The Pressure's On as China Rushes for Gold

On the streets of Beijing, the face of China's first male Olympic track champion, Liu Xiang, is omnipresent. It is nearly impossible to walk one block without seeing his chiseled grin beaming down from a billboard. As a spokesman for Nike, Coca-Cola, and Cadillac, one would think Liu is set for life.

But in his final sprint toward the 2008 Beijing Olympics, Liu is experiencing more pressure than ever before.

After winning the 110-meter hurdles in Athens in 2004, Liu barely had time to enjoy the fruits of his victory before his countrymen began inquiring how he planned to defend his title on home turf four years later.

Now the Beijing Games are just 15 days away, and the expectations for Liu, one of China's most famous athletes, are epic. Today, the China Daily warned, "Defeat would be a disaster for him, for China and for his many admirers."

China's native son, known to deliver his best performances at major track competitions, can't help but feel the pressure himself. Today, he expressed his stress to the China Daily.

"I will try my best, but I still have to live after this period. I think that when I retire it will be better."

When asked if Chinese athletes feel more pressure to win gold medals in Beijing, He Yi, the deputy director of Competitive Sports Departments in the Beijing Sports Bureau, smiled.

"We are the host city of the host country!" He said. "For athletes here, that's even more encouragement to do well."

To Win Pride for One's Country

The intense hope for Liu to produce gold originates far beyond his adoring fans. The Chinese government measures the nation's athletic success by the team's performance at the Olympics.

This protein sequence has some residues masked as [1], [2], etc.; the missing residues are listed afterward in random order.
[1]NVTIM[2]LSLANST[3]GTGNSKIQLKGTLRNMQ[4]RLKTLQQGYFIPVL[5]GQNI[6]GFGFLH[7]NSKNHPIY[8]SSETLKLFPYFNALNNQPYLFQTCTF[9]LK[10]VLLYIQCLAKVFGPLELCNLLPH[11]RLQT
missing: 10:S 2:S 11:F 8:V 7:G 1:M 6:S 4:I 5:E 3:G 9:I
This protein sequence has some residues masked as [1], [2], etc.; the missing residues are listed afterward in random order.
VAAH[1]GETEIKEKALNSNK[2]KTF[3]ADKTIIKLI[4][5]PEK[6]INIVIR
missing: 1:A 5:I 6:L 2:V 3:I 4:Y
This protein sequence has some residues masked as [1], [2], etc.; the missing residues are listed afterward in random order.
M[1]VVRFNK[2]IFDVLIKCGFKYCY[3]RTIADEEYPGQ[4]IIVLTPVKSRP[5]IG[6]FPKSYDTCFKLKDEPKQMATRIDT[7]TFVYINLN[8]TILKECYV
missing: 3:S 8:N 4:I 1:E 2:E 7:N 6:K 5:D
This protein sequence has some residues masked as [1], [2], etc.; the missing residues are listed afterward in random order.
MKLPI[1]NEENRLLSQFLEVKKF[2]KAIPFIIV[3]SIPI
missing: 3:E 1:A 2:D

Professor Susan Brownell, author of "Beijing's Games: What the Olympics Mean to China," says the expectations for these athletes is different. "Chinese athletes are under an incredible amount of pressure this year because of the notion that they should win glory for the nation," Brownell said.

There is a commonly used phrase in Chinese, "wei guo zheng guang," which means to win pride for one's country. According to Brownell, "That really does mean a lot for Chinese athletes."

The burden of China's history is said to weigh heavily on the shoulders of Chinese athletes. From the Opium Wars in the 1840s to the Communist revolution in 1949, China is sensitive to the idea that it has suffered at the hands of the West and Japan.

"It's my impression that most Chinese athletes take their duty to win glory for the nation seriously," Brownell said. "It has to do with the way they learn the history of their country."

According to Brownell, an athlete's victory at the Olympics is a "kind of redemption for the kind of humiliation and suffering that China has experienced in the past."

"Most Chinese people do understand their history that way and they do take the past seriously," she said.

Lifetime Perks for Champions Who Bring Home Gold

The government is keeping a close eye on how many gold medals the People's Republic can garner on home soil. Those who deliver will be handsomely rewarded.

"The country's [sports] goals are oriented towards the Olympics…we only count gold medals," He Yi explained to ABC News.

"The goal is to get the best."

For Chinese athletes, the gold medals mean far more than just the usual fame and endorsements which American athletes receive at home.

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